I think consumers that get next generation (ie, touch enabled) PCs will really like it a lot..

how many people are going to want to switch to something like a mall kiosk ?

Why the hell would i want a touch screen on my pc ? ..not interested.
I have one on my pmp and i HATE it and ant buttons back
and i'm not the only one either.. plenty of people complaining over at Sansa's forum about the retard touch screen crap

Sadly this little fad is here to stay and makes sense for iPads etc
but some people want a desktop or laptop for productivity.
i couldn't imagine trying to deal with touch screen crap while
coding in Visual Studio lol


No. Microsoft has essentially decided to focus Windows 8 around content consumers instead of producers. I've seen people argue that only power users are unhappy with the Windows 8 user experience. But really, it's anyone who is trying to produce something with a personal computer that is going to find their productivity diminished.

My answer to that is: Shenanigans.

rfirth said,

My answer to that is: Shenanigans.

The word b0llocks also springs to mind It takes what, less than a second to load the desktop after you've logged in? I have Dreamweaver, Photoshop, and pretty much everything else I use pinned to the taskbar, just like I did in Windows 7. How the fudge is my productivity diminished?

rfirth said,

My answer to that is: Shenanigans.


My thoughts exactly. How will anyone production be diminished by the lack of a start button? The start menu is there to open apps and a few locations like the computer, control panel and user folders.
The start screen still does all this and even fits more apps visible without having to go in to "All Programs" which gets real messy after a while unless you maintain it (I do wish the startscreen had a All Programs button that wasn't hidden in a context menu though), the two ways to open the start menu are also still around, click in the bottom left (unless your taskbar has been moved) and the windows key on the keyboard, there is even an additional way to open it in the charm bar now.

Further any serious user won't even use much more of the start menu than hitting the windows key, typing the first couple letters of what they want and pressing enter, a feature which besides the UI shown on your screen (which just shown you more of what you are actually doing those few seconds) is completely unchanged.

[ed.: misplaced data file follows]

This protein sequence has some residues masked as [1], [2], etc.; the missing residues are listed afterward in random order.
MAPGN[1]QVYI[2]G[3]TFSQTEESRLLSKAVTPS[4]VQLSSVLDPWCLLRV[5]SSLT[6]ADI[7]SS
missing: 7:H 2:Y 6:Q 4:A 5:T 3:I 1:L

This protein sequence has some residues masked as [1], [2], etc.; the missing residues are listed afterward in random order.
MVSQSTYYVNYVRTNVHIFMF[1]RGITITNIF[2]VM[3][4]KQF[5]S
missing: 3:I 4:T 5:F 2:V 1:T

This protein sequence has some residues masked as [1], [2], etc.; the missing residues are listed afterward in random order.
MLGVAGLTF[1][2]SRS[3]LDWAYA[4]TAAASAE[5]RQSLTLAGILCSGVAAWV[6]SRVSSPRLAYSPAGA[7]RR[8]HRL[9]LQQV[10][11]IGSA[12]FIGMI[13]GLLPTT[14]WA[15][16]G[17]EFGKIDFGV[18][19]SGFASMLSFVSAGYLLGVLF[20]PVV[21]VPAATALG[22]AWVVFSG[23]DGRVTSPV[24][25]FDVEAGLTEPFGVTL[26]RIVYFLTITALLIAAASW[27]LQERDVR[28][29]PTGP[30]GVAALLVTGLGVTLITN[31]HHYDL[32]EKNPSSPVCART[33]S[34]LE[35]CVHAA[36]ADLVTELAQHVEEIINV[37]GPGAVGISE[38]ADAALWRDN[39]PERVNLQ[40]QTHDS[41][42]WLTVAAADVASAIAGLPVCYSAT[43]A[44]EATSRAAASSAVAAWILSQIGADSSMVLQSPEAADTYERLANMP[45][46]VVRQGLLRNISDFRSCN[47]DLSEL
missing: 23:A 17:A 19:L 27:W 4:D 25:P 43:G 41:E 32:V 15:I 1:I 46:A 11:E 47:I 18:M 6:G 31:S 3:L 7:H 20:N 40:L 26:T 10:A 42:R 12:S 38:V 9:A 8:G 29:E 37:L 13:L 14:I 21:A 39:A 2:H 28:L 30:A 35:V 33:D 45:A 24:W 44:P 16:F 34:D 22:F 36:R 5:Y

I guess Start8 is nice for people who can not deal with changes, but saying that the changes to the start button and menu in Windows 8 will diminish anyone's productivity is absurd...

My friend installed it because he did not like the new start screen and later uninstalled it because he realised it was stupid.

PmRd said,
My friend installed it because he did not like the new start screen and later uninstalled it because he realised it was stupid.

Exactly. The only problem solved is that the Start Screen is not full screen, which means it can display even less information and be even less friendly for touch. If you didn't like the Start Screen, you won't like Start8, and you probably won't like Windows 8. So really this product is a solution to a nonexistent problem.

billyea said,

Exactly. The only problem solved is that the Start Screen is not full screen, which means it can display even less information and be even less friendly for touch. If you didn't like the Start Screen, you won't like Start8, and you probably won't like Windows 8. So really this product is a solution to a nonexistent problem.

Yeah but some people like to see what they were doing while they are doing something else or else they would be so lost and confused.

billyea said,

Exactly. The only problem solved is that the Start Screen is not full screen, which means it can display even less information and be even less friendly for touch. If you didn't like the Start Screen, you won't like Start8, and you probably won't like Windows 8. So really this product is a solution to a nonexistent problem.

I LOVE when people know better than myself what is a problem for me

myxomatosis said,

I LOVE when people know better than myself what is a problem for me

Good for you to realise that maybe now you can begin working on changing your attitude because the future will bring you many "problems".

billyea said,

Exactly. The only problem solved is that the Start Screen is not full screen, which means it can display even less information and be even less friendly for touch. If you didn't like the Start Screen, you won't like Start8, and you probably won't like Windows 8. So really this product is a solution to a nonexistent problem.

The problem it solves it for real multi-taskers that use a lot of apps all the time. I don't fell like going to the desktop, then back to Metro, then back to the desktop, then back to Metro, etc..

farmeunit said,

The problem it solves it for real multi-taskers that use a lot of apps all the time. I don't fell like going to the desktop, then back to Metro, then back to the desktop, then back to Metro, etc..

*Real* multitaskers.

What's a *real* multitasker, huh?

I live on the desktop - I don't go the StartScreen for *anything* except MAYBE to launce a quick WinRT app/game without a desktop shortcut - in what way is that different from Windows 7 users going to the Start menu?